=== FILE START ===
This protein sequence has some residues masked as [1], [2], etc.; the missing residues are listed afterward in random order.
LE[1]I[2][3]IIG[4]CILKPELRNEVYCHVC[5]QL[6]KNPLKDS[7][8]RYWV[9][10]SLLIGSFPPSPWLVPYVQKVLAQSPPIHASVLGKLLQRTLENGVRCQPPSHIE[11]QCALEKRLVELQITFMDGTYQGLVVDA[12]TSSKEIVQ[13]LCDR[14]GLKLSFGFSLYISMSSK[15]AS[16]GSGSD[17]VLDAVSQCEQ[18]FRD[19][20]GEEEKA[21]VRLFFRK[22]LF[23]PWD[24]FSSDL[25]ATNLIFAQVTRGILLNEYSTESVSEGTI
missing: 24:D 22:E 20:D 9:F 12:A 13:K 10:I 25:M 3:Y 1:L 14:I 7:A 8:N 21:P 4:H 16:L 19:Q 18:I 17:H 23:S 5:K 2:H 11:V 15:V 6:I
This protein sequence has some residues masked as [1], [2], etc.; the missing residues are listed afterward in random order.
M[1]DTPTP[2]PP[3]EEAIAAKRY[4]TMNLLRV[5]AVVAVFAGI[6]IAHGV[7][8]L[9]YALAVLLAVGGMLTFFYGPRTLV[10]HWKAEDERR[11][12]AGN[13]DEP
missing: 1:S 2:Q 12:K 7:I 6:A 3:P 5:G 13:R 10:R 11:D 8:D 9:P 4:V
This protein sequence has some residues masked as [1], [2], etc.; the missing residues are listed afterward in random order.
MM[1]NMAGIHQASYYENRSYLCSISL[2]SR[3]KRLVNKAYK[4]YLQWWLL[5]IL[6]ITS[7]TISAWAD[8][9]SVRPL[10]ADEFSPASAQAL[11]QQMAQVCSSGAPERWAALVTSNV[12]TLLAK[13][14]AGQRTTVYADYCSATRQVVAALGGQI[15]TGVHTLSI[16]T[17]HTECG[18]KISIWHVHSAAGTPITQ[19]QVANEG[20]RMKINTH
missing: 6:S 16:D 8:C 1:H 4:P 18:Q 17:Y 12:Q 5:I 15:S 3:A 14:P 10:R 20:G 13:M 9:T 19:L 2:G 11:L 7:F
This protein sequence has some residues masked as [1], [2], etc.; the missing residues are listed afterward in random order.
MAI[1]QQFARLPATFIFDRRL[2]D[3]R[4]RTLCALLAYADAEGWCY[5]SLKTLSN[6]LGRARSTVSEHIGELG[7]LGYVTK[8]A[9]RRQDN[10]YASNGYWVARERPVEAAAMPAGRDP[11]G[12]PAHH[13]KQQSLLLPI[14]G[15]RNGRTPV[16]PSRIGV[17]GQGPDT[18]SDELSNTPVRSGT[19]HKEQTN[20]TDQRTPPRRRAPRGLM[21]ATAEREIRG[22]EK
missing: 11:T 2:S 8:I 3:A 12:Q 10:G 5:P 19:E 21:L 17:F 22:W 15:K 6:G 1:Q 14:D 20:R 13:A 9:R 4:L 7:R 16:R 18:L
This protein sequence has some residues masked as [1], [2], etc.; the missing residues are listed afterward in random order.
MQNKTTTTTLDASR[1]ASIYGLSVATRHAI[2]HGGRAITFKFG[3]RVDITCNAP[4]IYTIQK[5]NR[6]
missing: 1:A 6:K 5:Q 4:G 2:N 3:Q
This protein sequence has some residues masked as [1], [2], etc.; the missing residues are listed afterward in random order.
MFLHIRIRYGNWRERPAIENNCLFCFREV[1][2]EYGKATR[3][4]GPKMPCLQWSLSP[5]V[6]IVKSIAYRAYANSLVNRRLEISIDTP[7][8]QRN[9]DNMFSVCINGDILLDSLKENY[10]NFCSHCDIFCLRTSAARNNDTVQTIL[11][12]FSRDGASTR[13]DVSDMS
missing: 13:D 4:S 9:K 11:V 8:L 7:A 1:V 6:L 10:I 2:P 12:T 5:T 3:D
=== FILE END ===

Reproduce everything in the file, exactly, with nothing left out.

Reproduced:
This protein sequence has some residues masked as [1], [2], etc.; the missing residues are listed afterward in random order.
LE[1]I[2][3]IIG[4]CILKPELRNEVYCHVC[5]QL[6]KNPLKDS[7][8]RYWV[9][10]SLLIGSFPPSPWLVPYVQKVLAQSPPIHASVLGKLLQRTLENGVRCQPPSHIE[11]QCALEKRLVELQITFMDGTYQGLVVDA[12]TSSKEIVQ[13]LCDR[14]GLKLSFGFSLYISMSSK[15]AS[16]GSGSD[17]VLDAVSQCEQ[18]FRD[19][20]GEEEKA[21]VRLFFRK[22]LF[23]PWD[24]FSSDL[25]ATNLIFAQVTRGILLNEYSTESVSEGTI
missing: 24:D 22:E 20:D 9:F 12:A 13:K 10:I 25:M 3:Y 1:L 14:I 7:A 8:N 21:P 4:H 16:L 19:Q 18:I 17:H 23:S 5:K 2:H 11:V 15:V 6:I
This protein sequence has some residues masked as [1], [2], etc.; the missing residues are listed afterward in random order.
M[1]DTPTP[2]PP[3]EEAIAAKRY[4]TMNLLRV[5]AVVAVFAGI[6]IAHGV[7][8]L[9]YALAVLLAVGGMLTFFYGPRTLV[10]HWKAEDERR[11][12]AGN[13]DEP
missing: 1:S 2:Q 12:K 7:I 6:A 3:P 5:G 13:R 10:R 11:D 8:D 9:P 4:V
This protein sequence has some residues masked as [1], [2], etc.; the missing residues are listed afterward in random order.
MM[1]NMAGIHQASYYENRSYLCSISL[2]SR[3]KRLVNKAYK[4]YLQWWLL[5]IL[6]ITS[7]TISAWAD[8][9]SVRPL[10]ADEFSPASAQAL[11]QQMAQVCSSGAPERWAALVTSNV[12]TLLAK[13][14]AGQRTTVYADYCSATRQVVAALGGQI[15]TGVHTLSI[16]T[17]HTECG[18]KISIWHVHSAAGTPITQ[19]QVANEG[20]RMKINTH
missing: 6:S 16:D 8:C 1:H 4:P 18:Q 17:Y 12:Q 5:I 15:S 3:A 14:P 10:R 20:G 13:M 9:T 19:L 2:G 11:L 7:F
This protein sequence has some residues masked as [1], [2], etc.; the missing residues are listed afterward in random order.
MAI[1]QQFARLPATFIFDRRL[2]D[3]R[4]RTLCALLAYADAEGWCY[5]SLKTLSN[6]LGRARSTVSEHIGELG[7]LGYVTK[8]A[9]RRQDN[10]YASNGYWVARERPVEAAAMPAGRDP[11]G[12]PAHH[13]KQQSLLLPI[14]G[15]RNGRTPV[16]PSRIGV[17]GQGPDT[18]SDELSNTPVRSGT[19]HKEQTN[20]TDQRTPPRRRAPRGLM[21]ATAEREIRG[22]EK
missing: 11:T 2:S 8:I 3:A 12:Q 10:G 5:P 19:E 21:L 17:F 22:W 15:K 6:G 1:Q 14:D 20:R 13:A 9:R 4:L 7:R 16:R 18:L
This protein sequence has some residues masked as [1], [2], etc.; the missing residues are listed afterward in random order.
MQNKTTTTTLDASR[1]ASIYGLSVATRHAI[2]HGGRAITFKFG[3]RVDITCNAP[4]IYTIQK[5]NR[6]
missing: 1:A 6:K 5:Q 4:G 2:N 3:Q
This protein sequence has some residues masked as [1], [2], etc.; the missing residues are listed afterward in random order.
MFLHIRIRYGNWRERPAIENNCLFCFREV[1][2]EYGKATR[3][4]GPKMPCLQWSLSP[5]V[6]IVKSIAYRAYANSLVNRRLEISIDTP[7][8]QRN[9]DNMFSVCINGDILLDSLKENY[10]NFCSHCDIFCLRTSAARNNDTVQTIL[11][12]FSRDGASTR[13]DVSDMS
missing: 13:D 4:S 9:K 11:V 8:L 7:A 1:V 6:L 10:I 2:P 12:T 5:T 3:D